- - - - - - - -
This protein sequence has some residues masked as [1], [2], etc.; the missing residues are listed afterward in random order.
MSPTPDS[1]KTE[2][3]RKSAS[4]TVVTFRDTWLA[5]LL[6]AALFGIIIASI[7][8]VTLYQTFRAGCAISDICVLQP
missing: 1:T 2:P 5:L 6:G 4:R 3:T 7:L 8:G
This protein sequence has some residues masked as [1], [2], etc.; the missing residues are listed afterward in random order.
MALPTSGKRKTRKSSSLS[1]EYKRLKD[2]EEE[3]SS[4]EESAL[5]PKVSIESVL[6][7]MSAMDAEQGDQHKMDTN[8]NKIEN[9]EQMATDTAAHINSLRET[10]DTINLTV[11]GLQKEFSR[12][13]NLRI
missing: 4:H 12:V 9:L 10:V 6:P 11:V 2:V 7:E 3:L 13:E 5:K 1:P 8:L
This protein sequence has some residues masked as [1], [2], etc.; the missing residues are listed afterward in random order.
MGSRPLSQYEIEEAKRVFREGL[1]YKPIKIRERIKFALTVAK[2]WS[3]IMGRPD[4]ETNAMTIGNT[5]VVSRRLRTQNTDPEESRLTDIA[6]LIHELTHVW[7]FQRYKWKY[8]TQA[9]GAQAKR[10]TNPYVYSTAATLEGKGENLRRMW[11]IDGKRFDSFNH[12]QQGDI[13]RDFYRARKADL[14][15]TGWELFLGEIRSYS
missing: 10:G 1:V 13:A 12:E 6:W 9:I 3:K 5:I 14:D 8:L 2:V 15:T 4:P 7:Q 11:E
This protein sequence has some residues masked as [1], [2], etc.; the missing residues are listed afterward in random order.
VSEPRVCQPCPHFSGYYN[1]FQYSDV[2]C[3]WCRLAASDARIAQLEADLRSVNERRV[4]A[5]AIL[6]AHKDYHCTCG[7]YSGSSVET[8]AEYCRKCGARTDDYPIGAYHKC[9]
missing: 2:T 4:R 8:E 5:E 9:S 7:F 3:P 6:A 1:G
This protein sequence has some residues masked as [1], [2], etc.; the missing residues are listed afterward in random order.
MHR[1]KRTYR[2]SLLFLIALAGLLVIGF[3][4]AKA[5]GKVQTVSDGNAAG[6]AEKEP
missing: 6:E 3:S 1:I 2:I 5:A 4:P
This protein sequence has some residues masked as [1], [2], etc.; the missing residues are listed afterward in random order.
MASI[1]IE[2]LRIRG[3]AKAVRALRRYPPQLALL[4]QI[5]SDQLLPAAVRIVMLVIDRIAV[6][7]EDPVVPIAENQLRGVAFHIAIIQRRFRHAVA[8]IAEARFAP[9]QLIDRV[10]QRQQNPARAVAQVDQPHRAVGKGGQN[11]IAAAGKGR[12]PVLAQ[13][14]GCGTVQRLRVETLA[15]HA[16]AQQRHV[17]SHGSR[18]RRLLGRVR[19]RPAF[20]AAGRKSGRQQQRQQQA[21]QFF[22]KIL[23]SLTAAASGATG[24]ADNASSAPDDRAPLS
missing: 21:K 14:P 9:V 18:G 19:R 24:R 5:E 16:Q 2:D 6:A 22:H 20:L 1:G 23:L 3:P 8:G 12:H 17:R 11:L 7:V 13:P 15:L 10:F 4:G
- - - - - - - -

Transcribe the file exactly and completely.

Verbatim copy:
This protein sequence has some residues masked as [1], [2], etc.; the missing residues are listed afterward in random order.
MSPTPDS[1]KTE[2][3]RKSAS[4]TVVTFRDTWLA[5]LL[6]AALFGIIIASI[7][8]VTLYQTFRAGCAISDICVLQP
missing: 1:T 2:P 5:L 6:G 4:R 3:T 7:L 8:G
This protein sequence has some residues masked as [1], [2], etc.; the missing residues are listed afterward in random order.
MALPTSGKRKTRKSSSLS[1]EYKRLKD[2]EEE[3]SS[4]EESAL[5]PKVSIESVL[6][7]MSAMDAEQGDQHKMDTN[8]NKIEN[9]EQMATDTAAHINSLRET[10]DTINLTV[11]GLQKEFSR[12][13]NLRI
missing: 4:H 12:V 9:L 10:V 6:P 11:V 2:V 7:E 3:L 13:E 5:K 1:P 8:L
This protein sequence has some residues masked as [1], [2], etc.; the missing residues are listed afterward in random order.
MGSRPLSQYEIEEAKRVFREGL[1]YKPIKIRERIKFALTVAK[2]WS[3]IMGRPD[4]ETNAMTIGNT[5]VVSRRLRTQNTDPEESRLTDIA[6]LIHELTHVW[7]FQRYKWKY[8]TQA[9]GAQAKR[10]TNPYVYSTAATLEGKGENLRRMW[11]IDGKRFDSFNH[12]QQGDI[13]RDFYRARKADL[14][15]TGWELFLGEIRSYS
missing: 10:G 1:V 13:A 12:E 6:W 9:I 3:K 5:I 14:D 8:L 2:V 15:T 4:P 7:Q 11:E
This protein sequence has some residues masked as [1], [2], etc.; the missing residues are listed afterward in random order.
VSEPRVCQPCPHFSGYYN[1]FQYSDV[2]C[3]WCRLAASDARIAQLEADLRSVNERRV[4]A[5]AIL[6]AHKDYHCTCG[7]YSGSSVET[8]AEYCRKCGARTDDYPIGAYHKC[9]
missing: 2:T 4:R 8:E 5:E 9:S 7:F 3:P 6:A 1:G
This protein sequence has some residues masked as [1], [2], etc.; the missing residues are listed afterward in random order.
MHR[1]KRTYR[2]SLLFLIALAGLLVIGF[3][4]AKA[5]GKVQTVSDGNAAG[6]AEKEP
missing: 6:E 3:S 1:I 2:I 5:A 4:P
This protein sequence has some residues masked as [1], [2], etc.; the missing residues are listed afterward in random order.
MASI[1]IE[2]LRIRG[3]AKAVRALRRYPPQLALL[4]QI[5]SDQLLPAAVRIVMLVIDRIAV[6][7]EDPVVPIAENQLRGVAFHIAIIQRRFRHAVA[8]IAEARFAP[9]QLIDRV[10]QRQQNPARAVAQVDQPHRAVGKGGQN[11]IAAAGKGR[12]PVLAQ[13][14]GCGTVQRLRVETLA[15]HA[16]AQQRHV[17]SHGSR[18]RRLLGRVR[19]RPAF[20]AAGRKSGRQQQRQQQA[21]QFF[22]KIL[23]SLTAAASGATG[24]ADNASSAPDDRAPLS
missing: 21:K 14:P 9:V 18:G 19:R 24:R 5:E 16:Q 2:D 6:A 22:H 20:L 1:G 23:L 3:P 8:G 12:H 17:R 11:L 7:V 13:P 15:L 10:F 4:G